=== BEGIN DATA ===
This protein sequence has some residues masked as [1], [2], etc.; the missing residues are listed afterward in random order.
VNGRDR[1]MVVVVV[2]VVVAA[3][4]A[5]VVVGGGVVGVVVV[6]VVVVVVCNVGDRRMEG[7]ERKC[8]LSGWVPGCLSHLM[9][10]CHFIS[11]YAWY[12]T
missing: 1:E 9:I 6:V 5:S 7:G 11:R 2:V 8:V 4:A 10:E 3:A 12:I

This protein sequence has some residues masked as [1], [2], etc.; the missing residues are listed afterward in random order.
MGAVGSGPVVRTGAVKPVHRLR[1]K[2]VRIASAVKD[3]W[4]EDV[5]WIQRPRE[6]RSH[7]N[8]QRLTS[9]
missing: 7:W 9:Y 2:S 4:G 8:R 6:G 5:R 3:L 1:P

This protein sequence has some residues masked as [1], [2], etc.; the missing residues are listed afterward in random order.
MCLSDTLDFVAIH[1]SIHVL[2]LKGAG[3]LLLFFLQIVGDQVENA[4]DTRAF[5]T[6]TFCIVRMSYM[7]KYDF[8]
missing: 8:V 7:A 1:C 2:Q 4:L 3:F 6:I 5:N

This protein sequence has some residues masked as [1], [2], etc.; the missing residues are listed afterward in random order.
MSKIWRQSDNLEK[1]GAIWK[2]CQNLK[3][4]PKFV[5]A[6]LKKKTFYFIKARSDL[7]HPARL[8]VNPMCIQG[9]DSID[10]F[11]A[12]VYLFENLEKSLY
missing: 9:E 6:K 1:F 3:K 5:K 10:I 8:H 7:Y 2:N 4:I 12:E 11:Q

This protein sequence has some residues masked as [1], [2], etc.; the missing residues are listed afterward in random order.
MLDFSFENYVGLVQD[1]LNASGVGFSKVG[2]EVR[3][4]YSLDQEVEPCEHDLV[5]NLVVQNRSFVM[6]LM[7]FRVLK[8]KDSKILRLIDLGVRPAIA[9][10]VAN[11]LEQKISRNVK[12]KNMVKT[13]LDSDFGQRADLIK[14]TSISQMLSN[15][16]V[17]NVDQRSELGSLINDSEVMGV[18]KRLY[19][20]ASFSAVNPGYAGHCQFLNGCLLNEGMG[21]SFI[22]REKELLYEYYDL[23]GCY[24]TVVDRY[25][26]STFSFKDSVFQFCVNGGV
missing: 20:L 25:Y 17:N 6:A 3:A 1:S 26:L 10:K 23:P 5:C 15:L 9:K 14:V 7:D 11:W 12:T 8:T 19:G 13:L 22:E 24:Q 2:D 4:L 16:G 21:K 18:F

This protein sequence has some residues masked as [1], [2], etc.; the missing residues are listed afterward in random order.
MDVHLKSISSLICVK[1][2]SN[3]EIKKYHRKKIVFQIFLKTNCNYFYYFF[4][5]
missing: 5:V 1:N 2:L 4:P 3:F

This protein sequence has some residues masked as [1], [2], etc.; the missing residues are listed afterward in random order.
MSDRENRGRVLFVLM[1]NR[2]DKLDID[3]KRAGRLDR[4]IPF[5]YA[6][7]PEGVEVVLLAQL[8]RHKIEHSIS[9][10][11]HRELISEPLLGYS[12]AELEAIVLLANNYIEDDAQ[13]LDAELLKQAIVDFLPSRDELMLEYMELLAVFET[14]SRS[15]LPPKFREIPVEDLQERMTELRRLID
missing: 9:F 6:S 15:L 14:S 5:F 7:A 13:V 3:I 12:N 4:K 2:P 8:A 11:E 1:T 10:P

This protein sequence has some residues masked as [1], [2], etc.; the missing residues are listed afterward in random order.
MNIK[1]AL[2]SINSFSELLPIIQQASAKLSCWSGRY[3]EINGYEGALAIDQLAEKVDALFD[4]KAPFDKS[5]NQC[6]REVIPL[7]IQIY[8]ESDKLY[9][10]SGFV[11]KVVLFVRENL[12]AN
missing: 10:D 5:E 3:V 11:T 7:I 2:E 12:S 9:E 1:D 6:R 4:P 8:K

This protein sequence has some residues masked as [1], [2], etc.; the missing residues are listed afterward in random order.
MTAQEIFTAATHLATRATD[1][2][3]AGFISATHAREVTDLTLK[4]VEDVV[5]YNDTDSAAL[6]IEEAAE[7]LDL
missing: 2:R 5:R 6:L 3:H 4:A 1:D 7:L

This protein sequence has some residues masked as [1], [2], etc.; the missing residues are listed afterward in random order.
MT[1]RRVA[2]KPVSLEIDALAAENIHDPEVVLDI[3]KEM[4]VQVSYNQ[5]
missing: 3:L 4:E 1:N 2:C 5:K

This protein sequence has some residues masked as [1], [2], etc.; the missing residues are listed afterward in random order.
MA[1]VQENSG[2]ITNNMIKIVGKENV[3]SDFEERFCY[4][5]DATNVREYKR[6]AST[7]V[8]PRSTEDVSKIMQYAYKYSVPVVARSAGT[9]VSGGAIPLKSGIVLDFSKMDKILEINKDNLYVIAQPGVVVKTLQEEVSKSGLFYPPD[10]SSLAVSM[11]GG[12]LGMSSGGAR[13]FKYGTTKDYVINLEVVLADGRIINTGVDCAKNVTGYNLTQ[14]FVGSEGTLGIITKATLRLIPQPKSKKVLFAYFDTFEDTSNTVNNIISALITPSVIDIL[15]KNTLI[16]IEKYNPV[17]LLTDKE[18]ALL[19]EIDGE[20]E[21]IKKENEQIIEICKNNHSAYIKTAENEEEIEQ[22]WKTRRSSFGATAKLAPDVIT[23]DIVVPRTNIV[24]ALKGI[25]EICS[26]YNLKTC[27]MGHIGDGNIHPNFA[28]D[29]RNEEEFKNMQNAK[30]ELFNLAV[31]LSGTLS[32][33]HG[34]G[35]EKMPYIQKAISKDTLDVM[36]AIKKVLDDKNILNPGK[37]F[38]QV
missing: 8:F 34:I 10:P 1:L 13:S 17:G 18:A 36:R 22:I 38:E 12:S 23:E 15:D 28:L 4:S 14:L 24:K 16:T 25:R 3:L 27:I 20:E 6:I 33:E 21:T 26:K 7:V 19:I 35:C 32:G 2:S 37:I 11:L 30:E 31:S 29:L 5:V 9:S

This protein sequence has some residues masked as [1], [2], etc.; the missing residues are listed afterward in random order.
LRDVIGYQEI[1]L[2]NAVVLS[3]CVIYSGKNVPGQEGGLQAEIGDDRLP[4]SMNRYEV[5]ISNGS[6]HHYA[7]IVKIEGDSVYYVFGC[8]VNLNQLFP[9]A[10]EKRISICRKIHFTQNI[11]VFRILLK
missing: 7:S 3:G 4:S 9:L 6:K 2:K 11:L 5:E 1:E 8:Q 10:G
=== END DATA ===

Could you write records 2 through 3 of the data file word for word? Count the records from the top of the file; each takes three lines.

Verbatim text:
This protein sequence has some residues masked as [1], [2], etc.; the missing residues are listed afterward in random order.
MGAVGSGPVVRTGAVKPVHRLR[1]K[2]VRIASAVKD[3]W[4]EDV[5]WIQRPRE[6]RSH[7]N[8]QRLTS[9]
missing: 7:W 9:Y 2:S 4:G 8:R 6:G 5:R 3:L 1:P

This protein sequence has some residues masked as [1], [2], etc.; the missing residues are listed afterward in random order.
MCLSDTLDFVAIH[1]SIHVL[2]LKGAG[3]LLLFFLQIVGDQVENA[4]DTRAF[5]T[6]TFCIVRMSYM[7]KYDF[8]
missing: 8:V 7:A 1:C 2:Q 4:L 3:F 6:I 5:N